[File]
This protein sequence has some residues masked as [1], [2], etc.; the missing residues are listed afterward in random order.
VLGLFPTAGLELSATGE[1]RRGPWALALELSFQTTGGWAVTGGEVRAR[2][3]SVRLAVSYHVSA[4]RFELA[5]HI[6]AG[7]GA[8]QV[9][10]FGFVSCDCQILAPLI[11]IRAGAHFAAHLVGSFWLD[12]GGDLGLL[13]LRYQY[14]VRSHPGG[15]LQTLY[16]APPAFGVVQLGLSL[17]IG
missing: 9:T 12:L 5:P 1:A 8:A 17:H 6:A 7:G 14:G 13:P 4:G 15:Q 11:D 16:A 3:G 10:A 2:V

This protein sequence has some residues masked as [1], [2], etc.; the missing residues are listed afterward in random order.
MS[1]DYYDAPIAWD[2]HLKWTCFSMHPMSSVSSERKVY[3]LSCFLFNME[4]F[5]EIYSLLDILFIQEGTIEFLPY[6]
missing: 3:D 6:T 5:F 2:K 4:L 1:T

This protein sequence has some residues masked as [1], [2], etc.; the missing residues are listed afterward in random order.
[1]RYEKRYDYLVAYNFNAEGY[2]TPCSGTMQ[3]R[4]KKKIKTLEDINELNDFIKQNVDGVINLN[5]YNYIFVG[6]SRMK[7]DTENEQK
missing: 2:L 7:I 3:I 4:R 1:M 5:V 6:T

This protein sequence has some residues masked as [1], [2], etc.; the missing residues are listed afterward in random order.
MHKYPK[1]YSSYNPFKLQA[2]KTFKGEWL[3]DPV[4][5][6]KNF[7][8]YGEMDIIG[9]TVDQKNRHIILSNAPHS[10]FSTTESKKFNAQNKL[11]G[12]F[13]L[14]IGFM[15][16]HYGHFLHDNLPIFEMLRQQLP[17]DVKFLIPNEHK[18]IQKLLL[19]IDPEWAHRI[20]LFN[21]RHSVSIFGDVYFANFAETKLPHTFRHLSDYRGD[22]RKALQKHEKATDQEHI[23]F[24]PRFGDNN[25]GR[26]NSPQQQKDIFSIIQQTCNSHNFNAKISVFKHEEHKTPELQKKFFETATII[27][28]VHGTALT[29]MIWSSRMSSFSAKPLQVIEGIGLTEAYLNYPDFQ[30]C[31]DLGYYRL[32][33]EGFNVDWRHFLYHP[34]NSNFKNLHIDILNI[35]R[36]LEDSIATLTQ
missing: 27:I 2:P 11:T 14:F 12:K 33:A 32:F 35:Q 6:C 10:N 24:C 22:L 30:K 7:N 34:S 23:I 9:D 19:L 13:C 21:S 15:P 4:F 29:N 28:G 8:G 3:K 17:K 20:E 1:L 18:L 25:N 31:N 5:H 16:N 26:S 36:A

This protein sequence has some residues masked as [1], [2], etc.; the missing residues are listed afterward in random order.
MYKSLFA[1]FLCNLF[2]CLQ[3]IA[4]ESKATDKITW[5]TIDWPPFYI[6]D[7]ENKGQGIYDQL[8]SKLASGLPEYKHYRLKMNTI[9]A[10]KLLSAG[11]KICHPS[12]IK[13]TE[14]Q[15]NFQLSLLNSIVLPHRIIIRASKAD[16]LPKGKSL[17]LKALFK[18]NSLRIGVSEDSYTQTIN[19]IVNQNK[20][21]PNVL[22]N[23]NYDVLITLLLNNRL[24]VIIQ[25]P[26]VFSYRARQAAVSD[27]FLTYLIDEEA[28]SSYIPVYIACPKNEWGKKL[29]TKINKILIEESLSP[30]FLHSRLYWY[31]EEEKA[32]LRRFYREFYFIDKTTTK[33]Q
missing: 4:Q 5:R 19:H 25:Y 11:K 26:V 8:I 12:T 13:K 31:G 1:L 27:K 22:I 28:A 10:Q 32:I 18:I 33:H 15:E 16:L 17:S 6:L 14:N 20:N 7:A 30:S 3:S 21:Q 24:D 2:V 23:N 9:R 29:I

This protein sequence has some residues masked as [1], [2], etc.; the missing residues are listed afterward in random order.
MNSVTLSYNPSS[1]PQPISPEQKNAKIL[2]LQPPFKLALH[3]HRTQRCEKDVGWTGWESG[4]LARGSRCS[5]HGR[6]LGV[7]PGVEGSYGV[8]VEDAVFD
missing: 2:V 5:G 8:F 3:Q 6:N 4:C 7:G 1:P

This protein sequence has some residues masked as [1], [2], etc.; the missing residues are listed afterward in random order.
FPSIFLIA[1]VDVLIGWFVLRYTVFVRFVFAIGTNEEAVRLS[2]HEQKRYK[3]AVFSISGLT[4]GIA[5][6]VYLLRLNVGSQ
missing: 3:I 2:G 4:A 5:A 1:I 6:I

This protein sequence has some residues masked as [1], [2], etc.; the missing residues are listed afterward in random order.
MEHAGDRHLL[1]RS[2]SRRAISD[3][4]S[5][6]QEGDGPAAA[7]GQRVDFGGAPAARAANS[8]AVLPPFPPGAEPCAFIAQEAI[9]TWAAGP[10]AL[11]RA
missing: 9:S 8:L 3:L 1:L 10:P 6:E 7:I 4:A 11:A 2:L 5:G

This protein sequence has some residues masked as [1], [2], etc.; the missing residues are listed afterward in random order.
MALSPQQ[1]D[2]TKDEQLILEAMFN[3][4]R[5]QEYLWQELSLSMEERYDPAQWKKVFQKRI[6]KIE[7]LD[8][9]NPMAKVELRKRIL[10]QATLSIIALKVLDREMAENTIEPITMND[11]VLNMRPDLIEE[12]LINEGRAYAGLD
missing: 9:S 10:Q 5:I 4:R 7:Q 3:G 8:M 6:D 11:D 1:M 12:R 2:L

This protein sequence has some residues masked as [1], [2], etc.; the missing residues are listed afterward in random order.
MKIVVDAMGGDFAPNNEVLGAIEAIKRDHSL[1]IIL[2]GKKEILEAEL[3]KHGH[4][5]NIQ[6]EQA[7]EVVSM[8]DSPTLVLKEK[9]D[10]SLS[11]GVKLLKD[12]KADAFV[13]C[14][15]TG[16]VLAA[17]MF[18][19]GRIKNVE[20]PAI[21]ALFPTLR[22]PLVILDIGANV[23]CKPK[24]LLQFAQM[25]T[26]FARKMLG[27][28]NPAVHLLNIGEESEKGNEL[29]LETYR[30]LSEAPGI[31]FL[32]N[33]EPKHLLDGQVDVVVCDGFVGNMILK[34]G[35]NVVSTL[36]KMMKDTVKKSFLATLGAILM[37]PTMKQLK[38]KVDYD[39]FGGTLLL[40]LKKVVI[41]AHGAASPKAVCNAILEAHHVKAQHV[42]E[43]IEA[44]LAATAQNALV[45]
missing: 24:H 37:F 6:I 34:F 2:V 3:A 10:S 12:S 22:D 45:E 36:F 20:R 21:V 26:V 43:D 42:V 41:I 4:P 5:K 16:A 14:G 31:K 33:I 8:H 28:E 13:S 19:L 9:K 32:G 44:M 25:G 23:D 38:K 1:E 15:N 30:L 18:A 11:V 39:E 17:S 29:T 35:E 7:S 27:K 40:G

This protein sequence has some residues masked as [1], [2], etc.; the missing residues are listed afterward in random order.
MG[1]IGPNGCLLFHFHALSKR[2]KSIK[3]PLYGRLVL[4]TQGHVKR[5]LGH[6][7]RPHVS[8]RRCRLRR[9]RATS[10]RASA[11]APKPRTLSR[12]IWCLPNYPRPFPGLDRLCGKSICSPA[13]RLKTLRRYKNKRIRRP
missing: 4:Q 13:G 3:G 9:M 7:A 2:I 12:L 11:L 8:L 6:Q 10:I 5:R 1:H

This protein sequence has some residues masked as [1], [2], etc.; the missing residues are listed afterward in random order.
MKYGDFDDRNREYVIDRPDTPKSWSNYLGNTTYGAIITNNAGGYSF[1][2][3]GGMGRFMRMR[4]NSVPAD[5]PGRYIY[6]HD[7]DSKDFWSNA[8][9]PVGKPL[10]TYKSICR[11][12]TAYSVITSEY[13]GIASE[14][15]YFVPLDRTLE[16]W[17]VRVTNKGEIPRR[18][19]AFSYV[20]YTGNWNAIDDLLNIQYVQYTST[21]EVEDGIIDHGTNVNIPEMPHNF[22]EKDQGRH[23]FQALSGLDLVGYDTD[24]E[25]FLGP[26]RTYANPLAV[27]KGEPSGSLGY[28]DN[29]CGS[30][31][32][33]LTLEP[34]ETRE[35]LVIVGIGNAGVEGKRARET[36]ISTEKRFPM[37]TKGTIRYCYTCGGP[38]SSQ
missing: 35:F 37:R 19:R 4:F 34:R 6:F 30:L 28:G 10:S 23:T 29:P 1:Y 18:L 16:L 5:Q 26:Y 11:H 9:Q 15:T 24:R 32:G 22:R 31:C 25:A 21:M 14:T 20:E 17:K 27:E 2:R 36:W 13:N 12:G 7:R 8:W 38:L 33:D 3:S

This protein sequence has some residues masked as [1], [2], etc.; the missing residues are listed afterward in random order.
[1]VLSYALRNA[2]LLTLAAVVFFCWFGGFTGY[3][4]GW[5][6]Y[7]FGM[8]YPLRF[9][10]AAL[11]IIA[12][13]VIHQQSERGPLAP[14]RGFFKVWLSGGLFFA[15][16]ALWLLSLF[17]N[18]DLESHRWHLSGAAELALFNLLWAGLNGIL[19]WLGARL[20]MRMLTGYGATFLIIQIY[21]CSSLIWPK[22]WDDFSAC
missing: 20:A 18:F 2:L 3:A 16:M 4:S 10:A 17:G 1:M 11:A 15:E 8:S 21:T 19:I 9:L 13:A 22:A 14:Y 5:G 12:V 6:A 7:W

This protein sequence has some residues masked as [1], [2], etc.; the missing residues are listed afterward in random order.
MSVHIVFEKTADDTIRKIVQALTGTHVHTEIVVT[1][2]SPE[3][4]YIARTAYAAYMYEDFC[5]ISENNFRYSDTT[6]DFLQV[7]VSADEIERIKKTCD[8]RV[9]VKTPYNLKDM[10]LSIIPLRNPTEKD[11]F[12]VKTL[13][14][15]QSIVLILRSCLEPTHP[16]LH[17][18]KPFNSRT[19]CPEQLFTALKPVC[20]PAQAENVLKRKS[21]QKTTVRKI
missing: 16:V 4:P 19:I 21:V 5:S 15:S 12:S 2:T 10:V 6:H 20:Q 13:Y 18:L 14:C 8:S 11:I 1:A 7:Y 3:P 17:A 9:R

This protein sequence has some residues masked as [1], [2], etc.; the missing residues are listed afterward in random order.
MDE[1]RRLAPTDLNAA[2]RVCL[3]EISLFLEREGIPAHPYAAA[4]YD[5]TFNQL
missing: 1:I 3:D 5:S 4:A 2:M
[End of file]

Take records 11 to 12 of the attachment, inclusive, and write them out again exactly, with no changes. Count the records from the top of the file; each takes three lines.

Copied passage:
This protein sequence has some residues masked as [1], [2], etc.; the missing residues are listed afterward in random order.
MG[1]IGPNGCLLFHFHALSKR[2]KSIK[3]PLYGRLVL[4]TQGHVKR[5]LGH[6][7]RPHVS[8]RRCRLRR[9]RATS[10]RASA[11]APKPRTLSR[12]IWCLPNYPRPFPGLDRLCGKSICSPA[13]RLKTLRRYKNKRIRRP
missing: 4:Q 13:G 3:G 9:M 7:A 2:I 12:L 11:L 8:L 6:Q 10:I 5:R 1:H

This protein sequence has some residues masked as [1], [2], etc.; the missing residues are listed afterward in random order.
MKYGDFDDRNREYVIDRPDTPKSWSNYLGNTTYGAIITNNAGGYSF[1][2][3]GGMGRFMRMR[4]NSVPAD[5]PGRYIY[6]HD[7]DSKDFWSNA[8][9]PVGKPL[10]TYKSICR[11][12]TAYSVITSEY[13]GIASE[14][15]YFVPLDRTLE[16]W[17]VRVTNKGEIPRR[18][19]AFSYV[20]YTGNWNAIDDLLNIQYVQYTST[21]EVEDGIIDHGTNVNIPEMPHNF[22]EKDQGRH[23]FQALSGLDLVGYDTD[24]E[25]FLGP[26]RTYANPLAV[27]KGEPSGSLGY[28]DN[29]CGS[30][31][32][33]LTLEP[34]ETRE[35]LVIVGIGNAGVEGKRARET[36]ISTEKRFPM[37]TKGTIRYCYTCGGP[38]SSQ
missing: 35:F 37:R 19:R 4:F 34:R 6:F 30:L 28:G 10:S 23:T 29:P 1:Y 18:L 16:L 5:Q 26:Y 11:H 9:Q 15:T 24:R 32:G 22:R 31:C 25:A 21:M 14:T 20:E 17:K 27:E 2:R 36:W 13:N 12:G 7:R 8:W 38:L 33:D 3:S